Watches are, of course, mainly instruments to measure the passage of "time". However, "time" in that context is a man-made concept and is dependent on the machinations of atomic clocks and such-like. Furthermore, the division of the planet into time zones, although good for commerce and the punctuality of trains, has also helped to divorce us even further from the reality of the time by which humanity once lived i.e. solar time; for example - when it is noon at Greenwich (by "noon" I mean when the Sun is at it's highest, not 12 o/clock), the Sun over Rockall Island still has yet to climb quite a bit, even though it's in the same time zone. This also explains why using your watch to find North can send you wandering up to 15 degs off, and that's not including the 6 deg penalty for forgetting to correct for Summer Time (who, me?).
Anyway, the "equation of time" represents the imperfect motion of our planet around the Sun. The equation itself is horrendous, don't even bother to look at it. Generally, we tend to use the term to mean it's result for any given day of the year. Lindbergh used such a result on his epic flight to Paris. The equation of time is also of significance to garden gnomes, strangely enough. "What's the time, Grumpy?" - "Bloody 'ell have I got to climb up the sundial again??". You see, if you set a sundial to your watch on Feb 14th to please SWMBO, I guarantee it will be a half-hour fast when you next look at it on Nov 5 between fireworks.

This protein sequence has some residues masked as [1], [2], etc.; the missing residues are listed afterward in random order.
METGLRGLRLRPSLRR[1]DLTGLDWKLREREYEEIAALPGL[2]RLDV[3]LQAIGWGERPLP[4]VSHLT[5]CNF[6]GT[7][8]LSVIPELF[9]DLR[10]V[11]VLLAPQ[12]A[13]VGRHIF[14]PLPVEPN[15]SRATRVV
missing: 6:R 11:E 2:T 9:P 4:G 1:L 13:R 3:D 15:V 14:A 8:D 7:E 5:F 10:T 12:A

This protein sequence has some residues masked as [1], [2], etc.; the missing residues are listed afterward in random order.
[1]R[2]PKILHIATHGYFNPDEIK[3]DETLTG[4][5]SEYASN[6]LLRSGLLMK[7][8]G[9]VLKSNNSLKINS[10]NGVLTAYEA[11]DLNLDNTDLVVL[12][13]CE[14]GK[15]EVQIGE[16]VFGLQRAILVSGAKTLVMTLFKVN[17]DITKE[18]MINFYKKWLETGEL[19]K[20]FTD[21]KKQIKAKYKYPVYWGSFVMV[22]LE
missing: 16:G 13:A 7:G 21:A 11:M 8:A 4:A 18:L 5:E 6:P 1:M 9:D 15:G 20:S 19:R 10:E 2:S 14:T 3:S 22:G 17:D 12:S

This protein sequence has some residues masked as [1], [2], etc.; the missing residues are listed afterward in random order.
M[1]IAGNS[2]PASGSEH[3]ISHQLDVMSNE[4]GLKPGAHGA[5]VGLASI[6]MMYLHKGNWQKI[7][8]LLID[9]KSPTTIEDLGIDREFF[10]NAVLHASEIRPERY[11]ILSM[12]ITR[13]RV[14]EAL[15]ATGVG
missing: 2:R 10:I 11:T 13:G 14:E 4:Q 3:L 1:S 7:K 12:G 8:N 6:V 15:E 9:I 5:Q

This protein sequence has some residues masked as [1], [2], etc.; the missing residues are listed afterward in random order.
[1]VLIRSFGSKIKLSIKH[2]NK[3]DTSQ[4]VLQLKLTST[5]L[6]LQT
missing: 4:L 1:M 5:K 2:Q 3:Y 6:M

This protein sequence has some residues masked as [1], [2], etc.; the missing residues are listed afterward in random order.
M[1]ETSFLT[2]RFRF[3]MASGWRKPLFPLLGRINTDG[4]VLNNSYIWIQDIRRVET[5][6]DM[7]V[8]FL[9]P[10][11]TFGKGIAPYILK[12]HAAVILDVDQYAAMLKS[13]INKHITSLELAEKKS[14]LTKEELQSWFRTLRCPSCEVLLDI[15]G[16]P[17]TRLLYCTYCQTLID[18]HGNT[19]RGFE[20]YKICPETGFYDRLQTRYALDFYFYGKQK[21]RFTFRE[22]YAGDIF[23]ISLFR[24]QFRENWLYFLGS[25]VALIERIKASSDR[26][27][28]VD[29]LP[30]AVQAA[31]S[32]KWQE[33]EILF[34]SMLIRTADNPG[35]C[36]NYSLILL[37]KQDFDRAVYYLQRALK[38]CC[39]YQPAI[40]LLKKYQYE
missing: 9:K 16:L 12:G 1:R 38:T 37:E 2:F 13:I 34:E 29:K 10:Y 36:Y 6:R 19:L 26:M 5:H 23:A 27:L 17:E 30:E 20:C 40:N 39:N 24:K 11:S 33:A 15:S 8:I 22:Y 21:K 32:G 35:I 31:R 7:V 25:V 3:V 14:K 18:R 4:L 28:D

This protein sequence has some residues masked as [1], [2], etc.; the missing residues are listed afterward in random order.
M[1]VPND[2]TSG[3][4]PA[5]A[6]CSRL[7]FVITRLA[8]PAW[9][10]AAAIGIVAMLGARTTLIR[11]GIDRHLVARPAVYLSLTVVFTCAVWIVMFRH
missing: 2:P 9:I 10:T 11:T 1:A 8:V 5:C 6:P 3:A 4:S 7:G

So, without further ado, here are several ways from worst to best to represent this "equation of time" . . . ta daaa . . !!
The most seriously boring way is a table:
Part of a Sun Data table . . .
Col. 1: Date
Col. 2: Equation of Time. Number of minutes and seconds the Sun is off compared with an accurate clock which shows local mean time.
Col. 3: fast or slow (Sun).
Col. 4: Declination of the Sun in degrees and minutes. When negative, the Sun is south of the celestial equator; when positive, north. Values are averaged over the 4 year leap year cycle.
A little better - a graph
I prefer, at the very least, a visual approach. Here's the equation plotted out on bog-roll. You'll notice that clocks do agree with the Sun four times a year but it's not really obvious why in this graph form.
If the graph is plotted against the angle of the Sun instead of against the time of year, the effect of our wobbly orbit, etc becomes immediately apparent.
The figure below is called an "analemma" (no jokes, please).
and there's an even prettier one on our family globe, I didn't even know what it was until yesterday:
However it does look like the folks below knew all about it. It's a Jaeger-LeCoultre Gyrotourbillon (photo by Ron DeCorte, taken from Timezone.com). The cam rotates just once per year, as you should expect by now ;-) - if anyone knows what the months cam does, please leave a comment to this post.
However I like this one the best. Straight from nature - a time-lapsed sequence of the Sun at 8:30 AM for a year, by Dennis di Cicco
Here's quite a good site on the subject analemma.com.